I’m going to pick an example here. He’s been around for quite a long time. He sells various online courses for men to improve their sexual performance. He’s got a YouTube channel with 96k subscribers. He’s all over Facebook. He’s got lots of websites, lots of marketing set up and he’s been doing this for some time. So he is a voice, an authority, an expert in this industry.

I’m not going to comment on his courses, but let the marketing speak for itself.

You can sign up to his email mailing list and every week he will send you, for free, information and advice about premature ejaculation. Now I repeat: he’s not the only guy taking this approach and using such methods. But I’m going to pick some of the things that I’ve seen in his emails, just to give you a taste.

So at the top of the email, he will lead with:

  • A women will never tell you you’re bad in bed, so 99% of guys don’t realise. When she’s feeling “unfulfilled”, she may be forced to seek “fulfillment” elsewhere. Don’t let it happen to you.
  • Bad news – PE and ED can develop/get worse as time goes on. Imagine how awful and don’t let that happen to you.
  • You need to be able to last for 20 mins to please her – it’s in her DNA. 
  • Your woman needs to have an orgasm through intercourse to feel satisfied, otherwise she will cheat.
  • If she says it’s not a problem, she’s lying.
  • PE is reaching epidemic proportions. In fact in my book if you can’t last for at least 20 minutes consistently during intercourse… you have a serious PE problem!

For the record, there is no premature ejaculation epidemic. It might be that these days, more guys are jacking off to internet porn on their phones so they’re kind of distracted and disconnected from their bodies. They’re not thinking about giving pleasure to anyone else which doesn’t really set them up for sexual relationships. Commonplace yes, but certainly this is not an epidemic.

Another thing that intrigued me is this. Amongst the list of benefits of his course on overcoming premature ejaculation:

Just imagine the look on her face when you cum with a hurricane force strong enough to hit the wall across the room.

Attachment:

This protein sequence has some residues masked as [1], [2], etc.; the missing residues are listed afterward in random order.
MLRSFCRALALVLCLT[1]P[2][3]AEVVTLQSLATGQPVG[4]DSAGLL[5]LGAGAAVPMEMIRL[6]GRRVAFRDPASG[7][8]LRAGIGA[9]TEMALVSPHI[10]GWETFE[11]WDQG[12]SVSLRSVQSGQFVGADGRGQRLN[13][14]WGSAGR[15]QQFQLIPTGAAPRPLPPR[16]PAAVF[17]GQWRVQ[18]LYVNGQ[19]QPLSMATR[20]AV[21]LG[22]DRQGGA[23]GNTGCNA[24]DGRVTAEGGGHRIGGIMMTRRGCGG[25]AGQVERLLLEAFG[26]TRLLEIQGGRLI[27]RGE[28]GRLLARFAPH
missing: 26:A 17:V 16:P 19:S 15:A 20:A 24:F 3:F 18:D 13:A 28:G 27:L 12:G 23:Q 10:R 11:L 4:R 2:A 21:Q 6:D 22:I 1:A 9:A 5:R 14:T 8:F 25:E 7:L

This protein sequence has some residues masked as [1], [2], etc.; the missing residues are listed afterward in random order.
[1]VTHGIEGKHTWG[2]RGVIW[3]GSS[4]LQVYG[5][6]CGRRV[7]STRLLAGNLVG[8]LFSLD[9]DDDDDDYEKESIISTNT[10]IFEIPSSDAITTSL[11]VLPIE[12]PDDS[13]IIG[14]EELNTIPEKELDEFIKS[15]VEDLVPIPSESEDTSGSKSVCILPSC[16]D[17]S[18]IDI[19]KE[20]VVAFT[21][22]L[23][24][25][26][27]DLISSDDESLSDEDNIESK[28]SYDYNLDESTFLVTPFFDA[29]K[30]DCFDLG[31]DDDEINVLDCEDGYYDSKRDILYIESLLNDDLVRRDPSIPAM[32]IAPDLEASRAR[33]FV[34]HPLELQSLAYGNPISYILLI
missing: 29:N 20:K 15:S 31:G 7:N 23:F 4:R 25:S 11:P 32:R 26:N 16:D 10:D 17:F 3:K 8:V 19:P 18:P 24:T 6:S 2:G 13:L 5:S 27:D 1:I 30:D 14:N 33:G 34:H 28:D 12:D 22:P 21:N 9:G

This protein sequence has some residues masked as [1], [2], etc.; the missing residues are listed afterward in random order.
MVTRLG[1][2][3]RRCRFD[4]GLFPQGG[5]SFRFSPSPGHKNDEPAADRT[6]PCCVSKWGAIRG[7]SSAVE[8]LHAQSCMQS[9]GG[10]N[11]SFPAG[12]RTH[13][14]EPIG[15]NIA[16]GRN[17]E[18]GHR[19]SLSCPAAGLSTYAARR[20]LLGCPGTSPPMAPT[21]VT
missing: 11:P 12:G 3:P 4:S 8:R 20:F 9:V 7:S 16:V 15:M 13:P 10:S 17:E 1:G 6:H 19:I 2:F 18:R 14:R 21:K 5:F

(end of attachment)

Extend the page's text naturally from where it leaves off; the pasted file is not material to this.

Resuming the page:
A premature ejaculation expert

All of this is marketing hype and exaggeration and we know that. But I have a problem with it. These messages are completely false, negative and unhelpful.

Picture the young guy who hasn’t had that much experience of sex. He’s just starting out and maybe the few experiences he’s had haven’t lasted particularly long. He’s comparing himself to porn on the screen. Now he might start doing a bit of research and start looking at some of this stuff. What kind of start to his sexual life is that?

Take my client, Jeff. He was frustrated and he reached out for information and help. He read these books, did these courses and they underlined in his mind that he really did have a problem. But there was a fix. But the fix didn’t work. So now he’s left feeling “I’ve got this terrible problem, I’m part of the epidemic. It’s not working. My wife is going to leave me. I’m going to be sexless, lonely and dejected and a failure. I am not a proper man“.

So [deep breath]. Let’s just address this with some facts:

If you come sooner than you’d like to – you are very much still a man. If you’ve always come sooner than you’d like to – you are very much still a man. If you’ve tried a few things to last longer and it didn’t work – you are very much still a man.

Premature ejaculation – the self-diagnosis, the label – is highly subjective too. Is it premature when we don’t always last as long as we’d like to, or as long as the guys in porn or in the stories that we hear about other guys?